It has to be believed that the concrete religious practices, such as community festivals, calendrical festivals, rites of cosmic renewals, and family oriented and individual religious rituals of Taiwan are culminated from the fusion of local and national traditions. Thus, it is an attempt at unraveling intricacies of rituals in the sphere of: (1) how does the ritual reflect the values of a community; (2) what are the underlying consequences of the ritual; (3) what is the stated purpose of the ritual; and (4) what behavior does this ritual make it seem natural or normal, in the socio-cultural Taiwanese perspective.
Anthropologists and sociologists are interested in ritual studies, because discussions about rituals have key cultural importance and social concern. They take ritual events as “a mirror to reflect the larger problems of particular interests in an ethnographic case that become amenable to analysts” (Husken). Rituals are viewed to act as powerful mechanisms for constructions of the self and the other, of personal and collective identities, and are generally held to have benign effects. They bring core cultural values, ideology, knowledge and dramatic style to bear on real social relationships, problems and difficulties, often at key moments of transition or intensification. Social scientists view that ritual action is a conscious social mechanism of symbolic actions that reinforces the status quo by overwhelming the practitioner with a feeling of moral obligation to adhere to societal sentiments, which stress the importance of maintaining social structure.In short, rituals are often at the centre of the play of social and cultural forces operating in a society.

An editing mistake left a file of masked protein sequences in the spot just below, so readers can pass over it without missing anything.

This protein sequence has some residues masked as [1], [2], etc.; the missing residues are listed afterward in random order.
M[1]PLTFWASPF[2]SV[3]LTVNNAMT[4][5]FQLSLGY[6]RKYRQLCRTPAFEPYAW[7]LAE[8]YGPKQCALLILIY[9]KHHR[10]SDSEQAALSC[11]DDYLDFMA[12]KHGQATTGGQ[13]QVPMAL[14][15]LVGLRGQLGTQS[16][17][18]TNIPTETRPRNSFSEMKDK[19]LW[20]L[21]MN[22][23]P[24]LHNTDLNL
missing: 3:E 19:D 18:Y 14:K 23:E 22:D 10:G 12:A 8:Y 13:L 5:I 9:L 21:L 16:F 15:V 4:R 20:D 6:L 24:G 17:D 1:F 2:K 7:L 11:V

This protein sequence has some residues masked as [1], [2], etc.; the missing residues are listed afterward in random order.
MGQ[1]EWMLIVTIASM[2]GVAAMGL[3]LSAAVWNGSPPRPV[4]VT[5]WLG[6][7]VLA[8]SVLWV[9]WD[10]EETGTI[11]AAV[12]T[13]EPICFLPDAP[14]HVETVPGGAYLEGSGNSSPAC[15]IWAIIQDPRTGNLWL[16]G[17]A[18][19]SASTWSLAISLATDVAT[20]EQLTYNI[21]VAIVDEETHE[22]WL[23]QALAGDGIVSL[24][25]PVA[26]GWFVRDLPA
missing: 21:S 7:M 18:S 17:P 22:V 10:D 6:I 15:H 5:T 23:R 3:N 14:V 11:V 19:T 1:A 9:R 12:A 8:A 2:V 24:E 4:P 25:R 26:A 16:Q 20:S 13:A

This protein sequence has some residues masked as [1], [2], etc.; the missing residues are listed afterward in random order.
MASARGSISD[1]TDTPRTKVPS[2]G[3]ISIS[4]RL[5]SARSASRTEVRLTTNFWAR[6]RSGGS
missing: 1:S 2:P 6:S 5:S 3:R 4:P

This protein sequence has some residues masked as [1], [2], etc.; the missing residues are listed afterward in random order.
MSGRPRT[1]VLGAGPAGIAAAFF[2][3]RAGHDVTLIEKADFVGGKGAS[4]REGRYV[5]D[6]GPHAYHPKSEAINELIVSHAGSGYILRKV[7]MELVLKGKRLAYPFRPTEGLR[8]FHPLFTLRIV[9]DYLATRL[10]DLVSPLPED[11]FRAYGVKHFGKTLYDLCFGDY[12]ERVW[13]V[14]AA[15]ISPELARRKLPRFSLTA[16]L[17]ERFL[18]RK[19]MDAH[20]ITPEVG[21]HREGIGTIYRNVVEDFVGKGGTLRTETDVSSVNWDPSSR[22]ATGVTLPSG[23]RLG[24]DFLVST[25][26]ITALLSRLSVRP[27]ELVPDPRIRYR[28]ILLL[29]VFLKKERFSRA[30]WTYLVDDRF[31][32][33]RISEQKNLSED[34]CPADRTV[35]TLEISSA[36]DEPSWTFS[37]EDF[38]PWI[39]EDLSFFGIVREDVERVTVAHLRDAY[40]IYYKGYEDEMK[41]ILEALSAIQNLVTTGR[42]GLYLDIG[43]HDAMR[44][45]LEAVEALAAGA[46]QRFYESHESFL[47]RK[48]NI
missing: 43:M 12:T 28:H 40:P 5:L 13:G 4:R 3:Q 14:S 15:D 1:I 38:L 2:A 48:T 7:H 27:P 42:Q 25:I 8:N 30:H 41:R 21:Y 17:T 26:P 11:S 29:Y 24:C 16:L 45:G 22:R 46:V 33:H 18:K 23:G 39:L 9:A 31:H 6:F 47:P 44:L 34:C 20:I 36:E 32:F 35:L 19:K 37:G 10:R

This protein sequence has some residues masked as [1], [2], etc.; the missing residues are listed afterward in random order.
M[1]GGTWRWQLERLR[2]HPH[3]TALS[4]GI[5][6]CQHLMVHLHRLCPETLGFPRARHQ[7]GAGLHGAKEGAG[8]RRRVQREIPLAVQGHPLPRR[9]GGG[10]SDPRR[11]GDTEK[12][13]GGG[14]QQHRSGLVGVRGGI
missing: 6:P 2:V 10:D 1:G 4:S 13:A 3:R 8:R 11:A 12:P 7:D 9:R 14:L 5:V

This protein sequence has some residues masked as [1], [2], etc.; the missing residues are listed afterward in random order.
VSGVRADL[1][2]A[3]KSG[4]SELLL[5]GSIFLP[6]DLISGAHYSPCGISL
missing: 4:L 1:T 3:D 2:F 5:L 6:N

The cultural attributes of marriage, death, as well as religious practices are considered fundamental to the cultural make-up and identity of a country. Taiwan is a country where past, present and future